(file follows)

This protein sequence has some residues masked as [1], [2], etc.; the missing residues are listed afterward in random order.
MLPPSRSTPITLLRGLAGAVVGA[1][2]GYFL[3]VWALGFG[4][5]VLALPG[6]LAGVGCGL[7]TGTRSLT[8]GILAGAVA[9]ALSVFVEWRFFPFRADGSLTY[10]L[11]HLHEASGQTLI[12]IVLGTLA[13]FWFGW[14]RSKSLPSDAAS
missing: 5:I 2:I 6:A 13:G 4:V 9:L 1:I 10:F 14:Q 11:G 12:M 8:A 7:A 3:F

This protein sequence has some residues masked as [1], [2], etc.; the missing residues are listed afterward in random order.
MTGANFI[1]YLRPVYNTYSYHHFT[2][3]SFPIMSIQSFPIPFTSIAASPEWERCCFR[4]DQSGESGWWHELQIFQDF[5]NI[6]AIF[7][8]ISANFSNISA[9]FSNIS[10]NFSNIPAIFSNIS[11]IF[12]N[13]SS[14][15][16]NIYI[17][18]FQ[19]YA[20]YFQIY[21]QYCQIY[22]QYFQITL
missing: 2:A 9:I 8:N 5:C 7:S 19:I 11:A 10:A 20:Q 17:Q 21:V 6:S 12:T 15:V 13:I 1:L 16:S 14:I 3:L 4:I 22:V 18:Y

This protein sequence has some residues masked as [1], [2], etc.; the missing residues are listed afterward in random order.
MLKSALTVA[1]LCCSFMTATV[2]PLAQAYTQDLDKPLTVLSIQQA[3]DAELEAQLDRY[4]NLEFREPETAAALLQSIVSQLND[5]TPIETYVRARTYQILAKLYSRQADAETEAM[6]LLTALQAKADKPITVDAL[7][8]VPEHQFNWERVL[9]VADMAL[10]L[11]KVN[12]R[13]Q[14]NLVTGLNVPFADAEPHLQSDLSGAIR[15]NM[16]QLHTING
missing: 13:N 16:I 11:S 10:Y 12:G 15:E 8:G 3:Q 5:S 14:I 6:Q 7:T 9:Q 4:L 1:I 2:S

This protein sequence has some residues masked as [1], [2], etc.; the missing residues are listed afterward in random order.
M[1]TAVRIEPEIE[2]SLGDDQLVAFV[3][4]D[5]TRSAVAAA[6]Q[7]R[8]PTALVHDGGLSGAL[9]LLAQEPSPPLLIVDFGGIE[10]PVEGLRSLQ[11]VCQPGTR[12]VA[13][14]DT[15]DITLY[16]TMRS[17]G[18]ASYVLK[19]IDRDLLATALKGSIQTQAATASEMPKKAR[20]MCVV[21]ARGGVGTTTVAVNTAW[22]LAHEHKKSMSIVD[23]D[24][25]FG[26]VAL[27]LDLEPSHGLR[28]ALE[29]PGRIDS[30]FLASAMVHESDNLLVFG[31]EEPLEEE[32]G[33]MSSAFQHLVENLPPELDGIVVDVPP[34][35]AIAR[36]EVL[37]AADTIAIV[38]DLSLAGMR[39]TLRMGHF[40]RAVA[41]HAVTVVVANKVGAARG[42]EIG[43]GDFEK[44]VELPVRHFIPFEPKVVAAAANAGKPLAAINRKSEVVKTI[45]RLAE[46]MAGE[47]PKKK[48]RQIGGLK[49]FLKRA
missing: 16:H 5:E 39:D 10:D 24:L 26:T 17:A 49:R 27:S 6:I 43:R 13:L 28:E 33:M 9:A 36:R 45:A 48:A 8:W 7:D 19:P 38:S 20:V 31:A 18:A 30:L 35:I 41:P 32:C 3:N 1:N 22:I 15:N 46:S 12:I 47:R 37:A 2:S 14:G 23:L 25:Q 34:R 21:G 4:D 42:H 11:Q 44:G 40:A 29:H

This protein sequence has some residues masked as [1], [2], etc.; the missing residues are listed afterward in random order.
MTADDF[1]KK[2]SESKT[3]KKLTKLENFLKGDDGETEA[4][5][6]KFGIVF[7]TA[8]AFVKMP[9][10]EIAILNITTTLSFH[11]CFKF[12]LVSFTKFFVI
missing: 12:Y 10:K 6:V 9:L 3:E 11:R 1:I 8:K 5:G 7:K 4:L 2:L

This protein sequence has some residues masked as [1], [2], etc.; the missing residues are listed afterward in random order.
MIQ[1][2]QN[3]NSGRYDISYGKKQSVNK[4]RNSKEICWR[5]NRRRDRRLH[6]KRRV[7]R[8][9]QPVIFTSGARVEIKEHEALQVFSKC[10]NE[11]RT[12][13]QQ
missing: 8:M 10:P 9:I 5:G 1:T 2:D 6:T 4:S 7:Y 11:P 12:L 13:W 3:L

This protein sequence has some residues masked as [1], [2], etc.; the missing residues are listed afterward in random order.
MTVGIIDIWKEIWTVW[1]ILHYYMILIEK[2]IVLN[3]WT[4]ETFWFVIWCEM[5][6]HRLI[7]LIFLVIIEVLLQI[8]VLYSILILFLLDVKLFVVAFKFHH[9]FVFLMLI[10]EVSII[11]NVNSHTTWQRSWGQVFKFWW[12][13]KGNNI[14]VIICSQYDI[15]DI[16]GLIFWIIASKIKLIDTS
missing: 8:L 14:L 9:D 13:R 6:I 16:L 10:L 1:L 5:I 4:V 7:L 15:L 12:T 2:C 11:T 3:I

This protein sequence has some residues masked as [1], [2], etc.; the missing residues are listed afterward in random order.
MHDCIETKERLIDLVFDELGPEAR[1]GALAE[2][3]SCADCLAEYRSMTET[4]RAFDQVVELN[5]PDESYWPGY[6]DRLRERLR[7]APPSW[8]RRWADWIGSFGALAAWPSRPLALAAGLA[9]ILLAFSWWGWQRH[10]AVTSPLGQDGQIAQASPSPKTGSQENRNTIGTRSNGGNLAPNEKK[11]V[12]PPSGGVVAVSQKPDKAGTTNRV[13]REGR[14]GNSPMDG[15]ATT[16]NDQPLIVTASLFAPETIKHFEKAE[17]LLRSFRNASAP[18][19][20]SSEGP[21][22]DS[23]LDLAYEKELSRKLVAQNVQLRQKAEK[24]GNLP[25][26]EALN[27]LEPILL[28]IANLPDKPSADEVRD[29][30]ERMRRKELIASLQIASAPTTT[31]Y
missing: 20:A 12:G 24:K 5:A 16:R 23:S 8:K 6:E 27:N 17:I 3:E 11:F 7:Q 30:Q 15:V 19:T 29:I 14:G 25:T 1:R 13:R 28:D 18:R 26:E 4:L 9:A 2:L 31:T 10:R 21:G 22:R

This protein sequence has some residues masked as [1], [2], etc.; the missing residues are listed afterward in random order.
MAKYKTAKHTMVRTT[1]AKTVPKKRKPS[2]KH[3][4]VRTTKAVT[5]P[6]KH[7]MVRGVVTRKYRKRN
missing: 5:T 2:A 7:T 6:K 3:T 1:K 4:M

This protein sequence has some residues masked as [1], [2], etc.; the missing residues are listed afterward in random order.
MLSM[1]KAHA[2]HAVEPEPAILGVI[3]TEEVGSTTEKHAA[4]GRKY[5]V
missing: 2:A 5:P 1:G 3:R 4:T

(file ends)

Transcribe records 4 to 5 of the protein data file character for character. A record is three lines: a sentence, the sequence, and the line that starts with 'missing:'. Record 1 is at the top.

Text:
This protein sequence has some residues masked as [1], [2], etc.; the missing residues are listed afterward in random order.
M[1]TAVRIEPEIE[2]SLGDDQLVAFV[3][4]D[5]TRSAVAAA[6]Q[7]R[8]PTALVHDGGLSGAL[9]LLAQEPSPPLLIVDFGGIE[10]PVEGLRSLQ[11]VCQPGTR[12]VA[13][14]DT[15]DITLY[16]TMRS[17]G[18]ASYVLK[19]IDRDLLATALKGSIQTQAATASEMPKKAR[20]MCVV[21]ARGGVGTTTVAVNTAW[22]LAHEHKKSMSIVD[23]D[24][25]FG[26]VAL[27]LDLEPSHGLR[28]ALE[29]PGRIDS[30]FLASAMVHESDNLLVFG[31]EEPLEEE[32]G[33]MSSAFQHLVENLPPELDGIVVDVPP[34][35]AIAR[36]EVL[37]AADTIAIV[38]DLSLAGMR[39]TLRMGHF[40]RAVA[41]HAVTVVVANKVGAARG[42]EIG[43]GDFEK[44]VELPVRHFIPFEPKVVAAAANAGKPLAAINRKSEVVKTI[45]RLAE[46]MAGE[47]PKKK[48]RQIGGLK[49]FLKRA
missing: 16:H 5:E 39:D 10:D 24:L 26:T 17:A 49:R 27:S 6:I 43:R 13:L 28:E 33:M 9:A 36:R 45:A 48:A 8:W 7:D 19:P 38:S 20:V 31:A 18:A 30:L 35:I 41:P 32:C 3:N 1:N 22:I 15:N 46:S 12:I 47:R 37:A 2:S 14:G 23:L 25:Q 34:R 21:G 4:D 42:H 11:Q 44:G 40:A 29:H

This protein sequence has some residues masked as [1], [2], etc.; the missing residues are listed afterward in random order.
MTADDF[1]KK[2]SESKT[3]KKLTKLENFLKGDDGETEA[4][5][6]KFGIVF[7]TA[8]AFVKMP[9][10]EIAILNITTTLSFH[11]CFKF[12]LVSFTKFFVI
missing: 12:Y 10:K 6:V 9:L 3:E 11:R 1:I 8:K 5:G 7:K 4:L 2:L